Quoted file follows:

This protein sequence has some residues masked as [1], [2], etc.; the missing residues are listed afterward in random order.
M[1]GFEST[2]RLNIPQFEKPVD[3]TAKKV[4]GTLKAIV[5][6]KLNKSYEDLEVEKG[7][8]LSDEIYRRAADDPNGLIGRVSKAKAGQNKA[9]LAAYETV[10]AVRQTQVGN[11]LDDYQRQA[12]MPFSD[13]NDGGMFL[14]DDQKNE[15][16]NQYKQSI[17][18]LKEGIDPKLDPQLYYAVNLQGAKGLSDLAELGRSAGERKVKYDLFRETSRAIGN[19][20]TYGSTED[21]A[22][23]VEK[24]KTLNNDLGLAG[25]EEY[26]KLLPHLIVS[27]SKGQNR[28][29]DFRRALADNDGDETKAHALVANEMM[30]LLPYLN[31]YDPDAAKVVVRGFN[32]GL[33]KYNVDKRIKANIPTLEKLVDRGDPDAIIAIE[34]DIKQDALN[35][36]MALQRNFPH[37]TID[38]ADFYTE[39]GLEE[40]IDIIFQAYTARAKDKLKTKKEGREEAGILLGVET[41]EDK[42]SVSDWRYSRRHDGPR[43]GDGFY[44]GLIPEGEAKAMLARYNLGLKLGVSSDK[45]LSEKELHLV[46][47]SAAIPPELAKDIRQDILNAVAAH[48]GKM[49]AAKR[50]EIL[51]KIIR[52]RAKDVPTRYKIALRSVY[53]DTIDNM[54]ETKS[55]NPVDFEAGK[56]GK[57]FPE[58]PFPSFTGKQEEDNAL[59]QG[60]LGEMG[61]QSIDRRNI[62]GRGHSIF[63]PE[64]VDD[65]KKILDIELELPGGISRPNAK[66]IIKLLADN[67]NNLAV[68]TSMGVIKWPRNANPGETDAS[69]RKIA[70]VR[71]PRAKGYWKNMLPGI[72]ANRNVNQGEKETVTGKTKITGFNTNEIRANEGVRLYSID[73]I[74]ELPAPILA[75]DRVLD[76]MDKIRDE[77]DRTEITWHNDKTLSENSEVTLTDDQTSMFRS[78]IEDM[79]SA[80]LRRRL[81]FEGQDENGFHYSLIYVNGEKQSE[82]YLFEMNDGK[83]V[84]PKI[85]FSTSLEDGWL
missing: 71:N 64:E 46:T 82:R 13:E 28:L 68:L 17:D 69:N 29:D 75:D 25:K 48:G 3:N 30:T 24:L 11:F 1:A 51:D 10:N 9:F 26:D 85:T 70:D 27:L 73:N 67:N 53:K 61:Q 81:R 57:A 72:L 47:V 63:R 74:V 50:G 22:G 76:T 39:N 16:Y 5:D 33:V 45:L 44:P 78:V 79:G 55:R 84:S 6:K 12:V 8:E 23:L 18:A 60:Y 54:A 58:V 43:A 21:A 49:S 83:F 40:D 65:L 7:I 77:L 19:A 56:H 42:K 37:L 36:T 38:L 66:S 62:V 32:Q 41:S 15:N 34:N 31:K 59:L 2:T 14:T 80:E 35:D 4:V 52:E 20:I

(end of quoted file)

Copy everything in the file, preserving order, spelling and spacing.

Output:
This protein sequence has some residues masked as [1], [2], etc.; the missing residues are listed afterward in random order.
M[1]GFEST[2]RLNIPQFEKPVD[3]TAKKV[4]GTLKAIV[5][6]KLNKSYEDLEVEKG[7][8]LSDEIYRRAADDPNGLIGRVSKAKAGQNKA[9]LAAYETV[10]AVRQTQVGN[11]LDDYQRQA[12]MPFSD[13]NDGGMFL[14]DDQKNE[15][16]NQYKQSI[17][18]LKEGIDPKLDPQLYYAVNLQGAKGLSDLAELGRSAGERKVKYDLFRETSRAIGN[19][20]TYGSTED[21]A[22][23]VEK[24]KTLNNDLGLAG[25]EEY[26]KLLPHLIVS[27]SKGQNR[28][29]DFRRALADNDGDETKAHALVANEMM[30]LLPYLN[31]YDPDAAKVVVRGFN[32]GL[33]KYNVDKRIKANIPTLEKLVDRGDPDAIIAIE[34]DIKQDALN[35][36]MALQRNFPH[37]TID[38]ADFYTE[39]GLEE[40]IDIIFQAYTARAKDKLKTKKEGREEAGILLGVET[41]EDK[42]SVSDWRYSRRHDGPR[43]GDGFY[44]GLIPEGEAKAMLARYNLGLKLGVSSDK[45]LSEKELHLV[46][47]SAAIPPELAKDIRQDILNAVAAH[48]GKM[49]AAKR[50]EIL[51]KIIR[52]RAKDVPTRYKIALRSVY[53]DTIDNM[54]ETKS[55]NPVDFEAGK[56]GK[57]FPE[58]PFPSFTGKQEEDNAL[59]QG[60]LGEMG[61]QSIDRRNI[62]GRGHSIF[63]PE[64]VDD[65]KKILDIELELPGGISRPNAK[66]IIKLLADN[67]NNLAV[68]TSMGVIKWPRNANPGETDAS[69]RKIA[70]VR[71]PRAKGYWKNMLPGI[72]ANRNVNQGEKETVTGKTKITGFNTNEIRANEGVRLYSID[73]I[74]ELPAPILA[75]DRVLD[76]MDKIRDE[77]DRTEITWHNDKTLSENSEVTLTDDQTSMFRS[78]IEDM[79]SA[80]LRRRL[81]FEGQDENGFHYSLIYVNGEKQSE[82]YLFEMNDGK[83]V[84]PKI[85]FSTSLEDGWL
missing: 71:N 64:E 46:T 82:R 13:E 28:L 68:L 17:D 69:N 29:D 75:D 25:K 48:G 3:N 30:T 24:L 11:F 1:A 51:D 10:N 9:F 26:D 85:T 70:D 27:L 73:N 67:N 53:K 61:Q 81:R 57:A 72:L 47:V 63:R 74:V 50:G 22:G 76:T 39:N 16:Y 5:D 33:V 45:L 44:P 78:V 79:G 55:R 84:S 6:K 12:V 8:E 23:L 18:A 60:Y 54:A 58:V 43:A 21:A 49:S 83:F 40:D 65:L 7:I 77:L 19:A 56:H 42:K 37:L 36:T 38:L 66:S 62:V 32:Q 41:S 15:N 34:N 31:K 59:L 2:T 14:T 80:E 35:D 4:V 52:E 20:I